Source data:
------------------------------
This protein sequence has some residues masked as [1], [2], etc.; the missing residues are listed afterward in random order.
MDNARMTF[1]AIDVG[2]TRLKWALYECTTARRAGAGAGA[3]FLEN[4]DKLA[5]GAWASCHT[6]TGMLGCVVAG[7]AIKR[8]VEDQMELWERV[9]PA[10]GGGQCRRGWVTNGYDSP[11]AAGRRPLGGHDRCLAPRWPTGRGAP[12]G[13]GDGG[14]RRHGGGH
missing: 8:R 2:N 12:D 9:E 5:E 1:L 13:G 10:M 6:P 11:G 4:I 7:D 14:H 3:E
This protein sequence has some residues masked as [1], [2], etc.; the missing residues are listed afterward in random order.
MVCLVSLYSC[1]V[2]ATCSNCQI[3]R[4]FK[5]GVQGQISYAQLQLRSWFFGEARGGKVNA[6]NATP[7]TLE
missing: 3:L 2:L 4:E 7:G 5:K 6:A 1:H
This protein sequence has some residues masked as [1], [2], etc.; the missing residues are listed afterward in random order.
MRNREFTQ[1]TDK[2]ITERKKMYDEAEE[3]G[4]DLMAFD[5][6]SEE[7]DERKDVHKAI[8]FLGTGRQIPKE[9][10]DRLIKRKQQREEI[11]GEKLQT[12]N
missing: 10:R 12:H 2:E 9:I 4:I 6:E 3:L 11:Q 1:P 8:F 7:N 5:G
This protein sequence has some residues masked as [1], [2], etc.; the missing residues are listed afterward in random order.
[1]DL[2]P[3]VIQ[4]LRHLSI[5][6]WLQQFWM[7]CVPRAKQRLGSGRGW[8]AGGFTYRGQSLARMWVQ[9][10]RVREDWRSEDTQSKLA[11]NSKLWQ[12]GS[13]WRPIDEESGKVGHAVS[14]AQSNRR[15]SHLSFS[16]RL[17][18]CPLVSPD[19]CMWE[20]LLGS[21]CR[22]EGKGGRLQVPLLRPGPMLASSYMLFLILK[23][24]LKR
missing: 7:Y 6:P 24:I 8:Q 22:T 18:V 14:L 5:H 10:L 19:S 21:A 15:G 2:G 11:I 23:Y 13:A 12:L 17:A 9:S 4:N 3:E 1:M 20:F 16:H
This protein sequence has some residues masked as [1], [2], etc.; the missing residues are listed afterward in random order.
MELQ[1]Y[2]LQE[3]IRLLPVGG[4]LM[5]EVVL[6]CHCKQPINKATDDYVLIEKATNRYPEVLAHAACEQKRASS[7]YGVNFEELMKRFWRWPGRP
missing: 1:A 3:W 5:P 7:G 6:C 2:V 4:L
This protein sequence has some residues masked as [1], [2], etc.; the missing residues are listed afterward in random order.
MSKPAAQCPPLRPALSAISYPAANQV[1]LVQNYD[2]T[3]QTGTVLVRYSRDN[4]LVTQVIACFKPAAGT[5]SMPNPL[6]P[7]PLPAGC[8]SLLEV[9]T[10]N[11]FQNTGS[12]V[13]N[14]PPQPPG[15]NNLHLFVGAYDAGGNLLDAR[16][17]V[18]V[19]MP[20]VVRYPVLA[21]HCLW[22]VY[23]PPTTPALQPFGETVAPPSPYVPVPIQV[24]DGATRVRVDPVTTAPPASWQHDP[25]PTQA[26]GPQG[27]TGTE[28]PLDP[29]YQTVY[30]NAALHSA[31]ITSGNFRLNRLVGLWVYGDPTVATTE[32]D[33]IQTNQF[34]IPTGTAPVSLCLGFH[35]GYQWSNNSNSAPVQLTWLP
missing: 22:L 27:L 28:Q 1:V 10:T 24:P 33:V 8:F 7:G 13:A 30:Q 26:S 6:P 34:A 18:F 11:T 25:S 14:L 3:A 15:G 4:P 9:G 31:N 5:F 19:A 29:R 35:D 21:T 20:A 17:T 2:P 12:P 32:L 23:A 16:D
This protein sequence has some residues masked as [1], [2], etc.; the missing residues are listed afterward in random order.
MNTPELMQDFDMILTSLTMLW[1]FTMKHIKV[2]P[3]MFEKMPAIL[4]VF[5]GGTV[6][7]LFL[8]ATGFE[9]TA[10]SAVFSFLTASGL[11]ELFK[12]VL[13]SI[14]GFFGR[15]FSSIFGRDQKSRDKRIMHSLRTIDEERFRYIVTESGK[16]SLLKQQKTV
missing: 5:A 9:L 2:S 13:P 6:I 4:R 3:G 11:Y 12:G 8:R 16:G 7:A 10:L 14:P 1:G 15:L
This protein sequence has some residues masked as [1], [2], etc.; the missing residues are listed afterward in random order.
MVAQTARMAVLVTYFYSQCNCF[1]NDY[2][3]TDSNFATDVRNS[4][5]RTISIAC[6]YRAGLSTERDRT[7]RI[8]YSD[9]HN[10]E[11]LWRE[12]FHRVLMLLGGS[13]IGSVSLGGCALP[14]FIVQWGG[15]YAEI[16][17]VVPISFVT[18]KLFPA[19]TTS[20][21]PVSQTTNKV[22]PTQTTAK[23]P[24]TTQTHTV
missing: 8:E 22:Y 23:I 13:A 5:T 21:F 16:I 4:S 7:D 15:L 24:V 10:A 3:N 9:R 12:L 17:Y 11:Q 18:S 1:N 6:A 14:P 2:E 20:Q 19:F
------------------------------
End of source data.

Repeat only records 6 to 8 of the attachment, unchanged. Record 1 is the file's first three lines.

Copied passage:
This protein sequence has some residues masked as [1], [2], etc.; the missing residues are listed afterward in random order.
MSKPAAQCPPLRPALSAISYPAANQV[1]LVQNYD[2]T[3]QTGTVLVRYSRDN[4]LVTQVIACFKPAAGT[5]SMPNPL[6]P[7]PLPAGC[8]SLLEV[9]T[10]N[11]FQNTGS[12]V[13]N[14]PPQPPG[15]NNLHLFVGAYDAGGNLLDAR[16][17]V[18]V[19]MP[20]VVRYPVLA[21]HCLW[22]VY[23]PPTTPALQPFGETVAPPSPYVPVPIQV[24]DGATRVRVDPVTTAPPASWQHDP[25]PTQA[26]GPQG[27]TGTE[28]PLDP[29]YQTVY[30]NAALHSA[31]ITSGNFRLNRLVGLWVYGDPTVATTE[32]D[33]IQTNQF[34]IPTGTAPVSLCLGFH[35]GYQWSNNSNSAPVQLTWLP
missing: 22:L 27:L 28:Q 1:V 10:T 24:P 33:V 8:F 7:G 13:A 30:Q 26:S 6:P 34:A 18:F 11:T 25:S 14:L 3:A 15:G 4:P 9:G 31:N 5:F 19:A 29:R 35:D 21:T 20:A 17:T 2:P 12:P 32:L 23:A 16:D
This protein sequence has some residues masked as [1], [2], etc.; the missing residues are listed afterward in random order.
MNTPELMQDFDMILTSLTMLW[1]FTMKHIKV[2]P[3]MFEKMPAIL[4]VF[5]GGTV[6][7]LFL[8]ATGFE[9]TA[10]SAVFSFLTASGL[11]ELFK[12]VL[13]SI[14]GFFGR[15]FSSIFGRDQKSRDKRIMHSLRTIDEERFRYIVTESGK[16]SLLKQQKTV
missing: 5:A 9:L 2:S 13:P 6:I 4:R 3:G 11:Y 12:G 8:R 16:G 7:A 10:L 14:P 1:G 15:L
This protein sequence has some residues masked as [1], [2], etc.; the missing residues are listed afterward in random order.
MVAQTARMAVLVTYFYSQCNCF[1]NDY[2][3]TDSNFATDVRNS[4][5]RTISIAC[6]YRAGLSTERDRT[7]RI[8]YSD[9]HN[10]E[11]LWRE[12]FHRVLMLLGGS[13]IGSVSLGGCALP[14]FIVQWGG[15]YAEI[16][17]VVPISFVT[18]KLFPA[19]TTS[20][21]PVSQTTNKV[22]PTQTTAK[23]P[24]TTQTHTV
missing: 8:E 22:Y 23:I 13:A 5:T 21:F 16:I 4:S 7:D 15:L 24:V 10:A 3:N 9:R 12:L 17:Y 11:Q 18:S 1:N 6:A 14:P 2:E 20:Q 19:F